High Court Takes FCC’s F-Word Case

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Washington – The Supreme Court on Monday said it would take the case in which the Federal Communications Commission is seeking to restore its authority to fine TV stations for the isolated, fleeting broadcast of the F-word under federal indecency laws.

The decision was a victory for Federal Communications Commission chairman Kevin Martin, who was given new hope that his support for a crack down on broadcast indecency will survive judicial review.

"I am pleased the Supreme Court will review the Second Circuit’s decision in Fox vs. FCC," said Martin in a statement. "The commission, Congress and most importantly parents understand that protecting our children is our greatest responsibility. I continue to believe we have an obligation then to enforce laws restricting indecent language on television and radio when children are in the audience."

The high court’s decision probably puts off indefinitely a Senate bill designed to allow the FCC to punish one-time uses of the F-word.

U.S. Solicitor General Paul Clement had urged the high court to take the case. The votes of four of nine justices were needed to ensure the court’s review.

Parents Television Council president Tim Winter, whose members have filed hundreds of thousands of complaints with the FCC about broadcast TV content, hailed the court’s decision.

“Millions of families are grateful that the Supreme Court has decided to review this indecency case. Such harsh, unedited profanity is unacceptable for broadcast over the publicly-owned airwaves when children are likely to be watching,” Winter said in a statement.

Andrew Jay Schwartzman, president of Media Access Project, a public interest law firm, said he was surprised the court took the case.

“We were not alone in expecting that the Court would reject the government’s request to hear the 'fleeting expletive’ challenge,” he said in a statement. “Even so, we remain quite confident that the FCC’s policies will be rejected. The current regime is incoherent and overbroad. It has chilled the creative process for the writers, directors and producers we represent.”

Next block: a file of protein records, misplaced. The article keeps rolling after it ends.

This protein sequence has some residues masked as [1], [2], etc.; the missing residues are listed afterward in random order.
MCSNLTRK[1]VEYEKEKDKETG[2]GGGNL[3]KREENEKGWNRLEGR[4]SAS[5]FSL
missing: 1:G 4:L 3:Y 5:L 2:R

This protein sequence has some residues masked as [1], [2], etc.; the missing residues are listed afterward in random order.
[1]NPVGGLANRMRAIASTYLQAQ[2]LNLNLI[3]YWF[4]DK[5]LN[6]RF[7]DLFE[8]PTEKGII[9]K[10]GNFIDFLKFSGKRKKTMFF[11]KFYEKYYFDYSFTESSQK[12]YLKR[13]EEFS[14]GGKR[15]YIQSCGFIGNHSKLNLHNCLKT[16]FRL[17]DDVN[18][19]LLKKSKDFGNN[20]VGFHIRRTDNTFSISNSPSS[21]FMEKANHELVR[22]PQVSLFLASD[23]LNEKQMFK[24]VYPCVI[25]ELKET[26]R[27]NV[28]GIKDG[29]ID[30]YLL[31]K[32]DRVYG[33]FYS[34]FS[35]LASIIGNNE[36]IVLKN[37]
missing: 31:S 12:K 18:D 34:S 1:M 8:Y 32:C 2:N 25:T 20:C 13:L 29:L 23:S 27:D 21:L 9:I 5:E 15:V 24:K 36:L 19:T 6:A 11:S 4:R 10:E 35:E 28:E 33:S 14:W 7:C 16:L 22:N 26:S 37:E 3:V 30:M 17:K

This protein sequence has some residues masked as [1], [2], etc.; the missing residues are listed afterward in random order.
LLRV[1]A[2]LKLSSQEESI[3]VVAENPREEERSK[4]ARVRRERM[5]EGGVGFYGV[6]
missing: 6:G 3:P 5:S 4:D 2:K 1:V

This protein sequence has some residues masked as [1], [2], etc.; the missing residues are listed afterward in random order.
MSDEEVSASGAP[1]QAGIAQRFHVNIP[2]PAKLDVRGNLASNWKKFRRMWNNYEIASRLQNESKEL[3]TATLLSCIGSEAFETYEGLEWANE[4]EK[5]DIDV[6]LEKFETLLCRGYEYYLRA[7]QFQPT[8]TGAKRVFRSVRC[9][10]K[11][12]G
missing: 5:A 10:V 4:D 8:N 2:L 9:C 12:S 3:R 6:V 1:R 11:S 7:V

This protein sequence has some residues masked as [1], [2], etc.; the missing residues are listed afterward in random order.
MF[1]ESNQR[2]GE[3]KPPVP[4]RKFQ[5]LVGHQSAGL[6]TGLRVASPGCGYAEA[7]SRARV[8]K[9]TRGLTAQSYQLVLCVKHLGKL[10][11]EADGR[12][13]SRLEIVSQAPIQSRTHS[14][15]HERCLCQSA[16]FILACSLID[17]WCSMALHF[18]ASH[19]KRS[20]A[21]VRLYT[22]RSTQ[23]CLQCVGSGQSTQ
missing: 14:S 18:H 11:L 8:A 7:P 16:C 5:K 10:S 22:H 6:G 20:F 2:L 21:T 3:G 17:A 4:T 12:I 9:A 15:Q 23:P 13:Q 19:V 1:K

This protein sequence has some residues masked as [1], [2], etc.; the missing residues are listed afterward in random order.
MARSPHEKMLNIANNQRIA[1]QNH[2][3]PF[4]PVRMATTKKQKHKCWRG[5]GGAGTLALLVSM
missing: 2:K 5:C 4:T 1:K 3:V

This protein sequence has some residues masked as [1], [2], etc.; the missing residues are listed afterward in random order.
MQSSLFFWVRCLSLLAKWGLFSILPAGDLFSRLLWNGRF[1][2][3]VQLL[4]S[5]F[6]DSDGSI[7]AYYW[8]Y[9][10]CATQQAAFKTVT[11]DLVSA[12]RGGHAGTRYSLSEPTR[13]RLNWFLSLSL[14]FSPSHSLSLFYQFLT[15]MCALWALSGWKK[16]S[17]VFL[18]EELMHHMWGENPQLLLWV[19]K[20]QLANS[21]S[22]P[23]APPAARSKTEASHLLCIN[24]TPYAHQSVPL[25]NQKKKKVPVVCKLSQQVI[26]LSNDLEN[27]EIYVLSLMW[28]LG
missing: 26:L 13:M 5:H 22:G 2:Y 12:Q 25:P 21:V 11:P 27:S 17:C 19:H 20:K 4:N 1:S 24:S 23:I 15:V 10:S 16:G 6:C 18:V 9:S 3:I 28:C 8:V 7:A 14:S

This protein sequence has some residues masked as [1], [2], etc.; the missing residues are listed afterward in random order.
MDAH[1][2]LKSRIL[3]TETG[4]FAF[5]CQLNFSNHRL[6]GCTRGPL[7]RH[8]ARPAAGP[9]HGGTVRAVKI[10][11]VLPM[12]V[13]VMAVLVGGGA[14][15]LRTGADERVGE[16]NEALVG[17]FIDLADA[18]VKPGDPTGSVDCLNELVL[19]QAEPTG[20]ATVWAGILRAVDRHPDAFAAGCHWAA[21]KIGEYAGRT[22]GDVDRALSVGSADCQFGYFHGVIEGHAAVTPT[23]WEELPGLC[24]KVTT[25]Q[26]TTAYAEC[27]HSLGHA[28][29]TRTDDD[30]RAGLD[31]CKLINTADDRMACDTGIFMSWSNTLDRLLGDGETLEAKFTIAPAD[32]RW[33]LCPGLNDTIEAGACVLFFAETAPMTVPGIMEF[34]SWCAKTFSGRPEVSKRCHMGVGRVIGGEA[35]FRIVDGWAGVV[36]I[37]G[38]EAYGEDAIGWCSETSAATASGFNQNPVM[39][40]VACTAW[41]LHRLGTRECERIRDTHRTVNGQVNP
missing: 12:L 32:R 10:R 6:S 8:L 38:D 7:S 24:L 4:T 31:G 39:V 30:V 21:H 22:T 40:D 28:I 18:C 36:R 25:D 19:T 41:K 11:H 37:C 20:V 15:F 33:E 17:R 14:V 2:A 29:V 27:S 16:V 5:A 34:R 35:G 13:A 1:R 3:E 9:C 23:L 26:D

MAP is representing the Center for Creative Voices in Media, an organization of television writers, producers and directors opposed to the FCC’s punishment of fleeting indecency.

The Bush administration turned to the Supreme Court after a panel of the U.S. Court of Appeals for the 2nd Circuit ruled in a 2-1 vote last June that the FCC’s decision to start fining fleeting indecency was invalid.

The court reasoned that the agency failed to justify abandonment of its historic approach to indecency enforcement, which mainly focused on the repetitive, not the isolated, broadcast of indecent material.

Fox Television Stations, CBS Broadcasting Inc., ABC, Inc., and NBC Universal filed briefs asking the Supreme Court to reject the case and force the FCC to address deficiencies cited by the 2nd Circuit’s opinion.

The agency changed policy in 2004, finding that rock singer Bono’s use of “fucking brilliant” was indecent during NBC’s live coverage of the 2003 Golden Globe awards. NBC wasn’t fined because it didn’t have advance notice that FCC policy was changing. This approach was adopted before Martin became chairman in March 2005.

The FCC later applied the Golden Globes standard to Fox’s live coverage of the 2002 and 2003 Billboard Music Awards. In 2002, singer-actress Cher used the phrase “fuck 'em’ in her acceptance remarks. A year later, Hollywood actress Nicole Richie used “cow shit” and “not so fucking simple” during an award presentation. Like NBC, Fox wasn’t fined for either incident.

Martin was outraged by the 2nd Circuit's ruling.

“Today, the Second Circuit Court of Appeals in New York said the use of the words ‘fuck’ and ‘shit’ by Cher and Nicole Richie was not indecent,” Martin said in an earlier statement “I find it hard to believe that the New York court would tell American families that ‘shit’ and ‘fuck’ are fine to say on broadcast television during the hours when children are most likely to be in the audience.

An FCC spokeswoman said on Monday that Martin had been "intentionally explicit to highlight the words at issue."

Rep. Anna Eshoo (D-Calif.) told Martin at a House hearing a few weeks later that his profanity-laced statement was in poor taste.

“I don’t think it’s really becoming of an FCC chairman to have something like that, I mean, in terms of the language it contained. That’s unsolicited advice,” she said.

Martin refused to remove the statement or to include a parental warning.

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